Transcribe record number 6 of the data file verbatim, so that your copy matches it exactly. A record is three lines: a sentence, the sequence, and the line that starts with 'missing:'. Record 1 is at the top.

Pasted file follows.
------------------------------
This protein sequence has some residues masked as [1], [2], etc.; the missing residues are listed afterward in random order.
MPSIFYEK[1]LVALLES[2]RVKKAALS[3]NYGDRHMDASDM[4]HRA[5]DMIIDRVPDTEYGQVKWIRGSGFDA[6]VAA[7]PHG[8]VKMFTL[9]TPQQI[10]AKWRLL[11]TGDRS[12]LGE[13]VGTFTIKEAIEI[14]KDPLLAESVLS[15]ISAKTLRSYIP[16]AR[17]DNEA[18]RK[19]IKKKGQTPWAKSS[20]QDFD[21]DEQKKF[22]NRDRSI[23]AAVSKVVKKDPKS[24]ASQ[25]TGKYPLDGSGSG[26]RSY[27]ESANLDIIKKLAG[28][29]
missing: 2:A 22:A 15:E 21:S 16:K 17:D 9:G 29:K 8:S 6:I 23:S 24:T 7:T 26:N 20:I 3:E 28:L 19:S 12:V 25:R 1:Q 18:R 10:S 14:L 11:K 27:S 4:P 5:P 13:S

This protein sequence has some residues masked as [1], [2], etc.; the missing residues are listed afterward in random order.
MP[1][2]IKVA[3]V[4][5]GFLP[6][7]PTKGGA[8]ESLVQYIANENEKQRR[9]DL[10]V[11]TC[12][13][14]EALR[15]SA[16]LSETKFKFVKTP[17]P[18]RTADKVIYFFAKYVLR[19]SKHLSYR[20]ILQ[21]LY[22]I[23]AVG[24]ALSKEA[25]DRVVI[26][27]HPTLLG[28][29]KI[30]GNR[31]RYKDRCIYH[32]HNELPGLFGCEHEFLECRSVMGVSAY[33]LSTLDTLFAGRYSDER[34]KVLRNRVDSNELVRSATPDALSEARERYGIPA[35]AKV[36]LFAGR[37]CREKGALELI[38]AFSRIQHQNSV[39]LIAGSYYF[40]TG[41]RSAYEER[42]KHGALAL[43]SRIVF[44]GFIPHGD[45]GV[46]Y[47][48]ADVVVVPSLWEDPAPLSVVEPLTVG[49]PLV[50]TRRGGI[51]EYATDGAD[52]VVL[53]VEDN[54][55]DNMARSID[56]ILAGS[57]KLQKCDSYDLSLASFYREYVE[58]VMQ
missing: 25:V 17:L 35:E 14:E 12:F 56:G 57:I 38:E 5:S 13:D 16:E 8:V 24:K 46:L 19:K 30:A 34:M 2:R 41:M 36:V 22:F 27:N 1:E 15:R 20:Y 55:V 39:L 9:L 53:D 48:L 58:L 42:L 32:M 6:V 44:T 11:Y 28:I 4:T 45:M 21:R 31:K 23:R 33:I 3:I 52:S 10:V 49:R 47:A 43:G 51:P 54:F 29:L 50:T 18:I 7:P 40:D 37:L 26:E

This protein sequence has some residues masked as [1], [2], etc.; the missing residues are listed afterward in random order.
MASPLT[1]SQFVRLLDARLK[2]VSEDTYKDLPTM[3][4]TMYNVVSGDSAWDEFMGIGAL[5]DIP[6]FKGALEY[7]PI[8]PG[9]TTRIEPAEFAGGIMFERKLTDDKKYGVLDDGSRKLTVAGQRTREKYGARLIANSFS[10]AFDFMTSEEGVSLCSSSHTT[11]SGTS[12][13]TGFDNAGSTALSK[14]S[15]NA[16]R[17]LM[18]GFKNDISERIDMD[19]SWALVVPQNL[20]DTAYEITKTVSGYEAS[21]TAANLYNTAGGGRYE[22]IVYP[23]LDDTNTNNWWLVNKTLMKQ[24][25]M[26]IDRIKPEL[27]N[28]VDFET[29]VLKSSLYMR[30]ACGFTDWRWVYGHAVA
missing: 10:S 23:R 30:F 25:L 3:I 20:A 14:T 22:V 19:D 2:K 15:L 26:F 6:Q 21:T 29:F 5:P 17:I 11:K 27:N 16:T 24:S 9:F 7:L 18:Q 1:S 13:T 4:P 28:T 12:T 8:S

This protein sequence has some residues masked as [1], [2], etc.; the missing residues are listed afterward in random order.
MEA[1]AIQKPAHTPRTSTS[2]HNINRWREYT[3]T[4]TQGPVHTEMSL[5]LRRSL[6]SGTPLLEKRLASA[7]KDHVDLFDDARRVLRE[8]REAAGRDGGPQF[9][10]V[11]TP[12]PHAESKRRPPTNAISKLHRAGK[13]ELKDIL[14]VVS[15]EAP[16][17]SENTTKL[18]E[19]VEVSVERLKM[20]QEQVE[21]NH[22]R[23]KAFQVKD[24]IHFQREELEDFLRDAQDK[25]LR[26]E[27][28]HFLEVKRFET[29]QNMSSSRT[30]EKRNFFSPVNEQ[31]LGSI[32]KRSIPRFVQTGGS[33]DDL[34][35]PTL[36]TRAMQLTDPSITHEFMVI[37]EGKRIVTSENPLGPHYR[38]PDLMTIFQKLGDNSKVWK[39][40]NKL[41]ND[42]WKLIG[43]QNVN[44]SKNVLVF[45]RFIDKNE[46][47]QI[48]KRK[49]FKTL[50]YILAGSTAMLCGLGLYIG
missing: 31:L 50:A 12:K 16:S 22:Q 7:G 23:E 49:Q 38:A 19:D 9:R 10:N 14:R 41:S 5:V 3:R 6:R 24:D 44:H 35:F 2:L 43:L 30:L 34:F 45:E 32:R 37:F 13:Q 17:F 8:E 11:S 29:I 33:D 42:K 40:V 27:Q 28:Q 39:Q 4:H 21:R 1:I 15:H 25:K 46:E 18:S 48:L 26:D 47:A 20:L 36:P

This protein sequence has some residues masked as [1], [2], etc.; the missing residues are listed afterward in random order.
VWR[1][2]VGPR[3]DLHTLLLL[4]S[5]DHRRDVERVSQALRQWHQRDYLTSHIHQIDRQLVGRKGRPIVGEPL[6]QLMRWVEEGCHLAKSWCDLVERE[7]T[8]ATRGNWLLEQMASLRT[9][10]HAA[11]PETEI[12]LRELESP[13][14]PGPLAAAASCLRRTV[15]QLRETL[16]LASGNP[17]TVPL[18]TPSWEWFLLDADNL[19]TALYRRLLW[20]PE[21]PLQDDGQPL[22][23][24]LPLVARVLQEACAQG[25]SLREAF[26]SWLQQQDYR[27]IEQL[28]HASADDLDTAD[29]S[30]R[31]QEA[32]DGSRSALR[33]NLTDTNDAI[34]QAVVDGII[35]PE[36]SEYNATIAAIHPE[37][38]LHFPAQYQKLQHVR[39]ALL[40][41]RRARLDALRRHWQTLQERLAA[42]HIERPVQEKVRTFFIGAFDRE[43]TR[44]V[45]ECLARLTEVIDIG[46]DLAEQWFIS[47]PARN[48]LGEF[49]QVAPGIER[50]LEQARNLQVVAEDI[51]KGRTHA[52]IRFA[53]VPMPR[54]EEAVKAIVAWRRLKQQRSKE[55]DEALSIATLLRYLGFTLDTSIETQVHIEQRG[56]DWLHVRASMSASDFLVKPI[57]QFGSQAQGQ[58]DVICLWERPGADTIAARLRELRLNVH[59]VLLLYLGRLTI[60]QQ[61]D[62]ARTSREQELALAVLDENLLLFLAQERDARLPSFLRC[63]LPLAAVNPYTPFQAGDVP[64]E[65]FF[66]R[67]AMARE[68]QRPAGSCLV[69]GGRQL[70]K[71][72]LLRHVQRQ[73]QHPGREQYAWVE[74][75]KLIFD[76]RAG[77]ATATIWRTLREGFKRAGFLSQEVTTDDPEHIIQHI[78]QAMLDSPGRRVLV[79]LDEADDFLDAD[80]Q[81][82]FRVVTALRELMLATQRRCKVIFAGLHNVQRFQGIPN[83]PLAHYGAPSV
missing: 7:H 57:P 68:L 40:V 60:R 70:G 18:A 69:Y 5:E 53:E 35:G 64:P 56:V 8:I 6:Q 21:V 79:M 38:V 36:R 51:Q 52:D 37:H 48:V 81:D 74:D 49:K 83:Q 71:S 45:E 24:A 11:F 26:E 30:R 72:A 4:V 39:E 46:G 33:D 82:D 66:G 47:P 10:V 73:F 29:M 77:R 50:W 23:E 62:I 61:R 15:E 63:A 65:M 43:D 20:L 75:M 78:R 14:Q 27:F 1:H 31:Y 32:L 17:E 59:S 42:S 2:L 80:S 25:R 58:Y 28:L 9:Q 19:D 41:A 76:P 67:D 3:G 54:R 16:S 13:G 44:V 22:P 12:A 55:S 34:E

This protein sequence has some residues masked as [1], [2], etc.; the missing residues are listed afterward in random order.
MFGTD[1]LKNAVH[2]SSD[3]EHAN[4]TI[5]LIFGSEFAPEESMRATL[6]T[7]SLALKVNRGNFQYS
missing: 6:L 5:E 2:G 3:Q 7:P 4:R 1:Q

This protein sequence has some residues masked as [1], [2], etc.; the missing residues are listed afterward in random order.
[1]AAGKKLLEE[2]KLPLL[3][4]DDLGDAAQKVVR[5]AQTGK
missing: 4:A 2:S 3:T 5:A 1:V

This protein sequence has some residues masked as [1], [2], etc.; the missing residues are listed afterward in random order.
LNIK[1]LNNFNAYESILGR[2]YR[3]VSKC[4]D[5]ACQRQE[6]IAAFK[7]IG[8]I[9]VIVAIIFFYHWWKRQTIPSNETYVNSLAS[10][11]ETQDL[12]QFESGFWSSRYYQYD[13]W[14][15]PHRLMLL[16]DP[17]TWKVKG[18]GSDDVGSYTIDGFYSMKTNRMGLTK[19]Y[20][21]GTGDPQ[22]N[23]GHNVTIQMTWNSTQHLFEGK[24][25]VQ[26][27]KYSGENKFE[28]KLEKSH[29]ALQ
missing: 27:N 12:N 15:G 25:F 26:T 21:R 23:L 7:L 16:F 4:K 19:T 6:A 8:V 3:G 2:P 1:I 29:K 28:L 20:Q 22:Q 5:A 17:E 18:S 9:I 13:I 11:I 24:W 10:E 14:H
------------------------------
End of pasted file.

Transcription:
This protein sequence has some residues masked as [1], [2], etc.; the missing residues are listed afterward in random order.
MFGTD[1]LKNAVH[2]SSD[3]EHAN[4]TI[5]LIFGSEFAPEESMRATL[6]T[7]SLALKVNRGNFQYS
missing: 6:L 5:E 2:G 3:Q 7:P 4:R 1:Q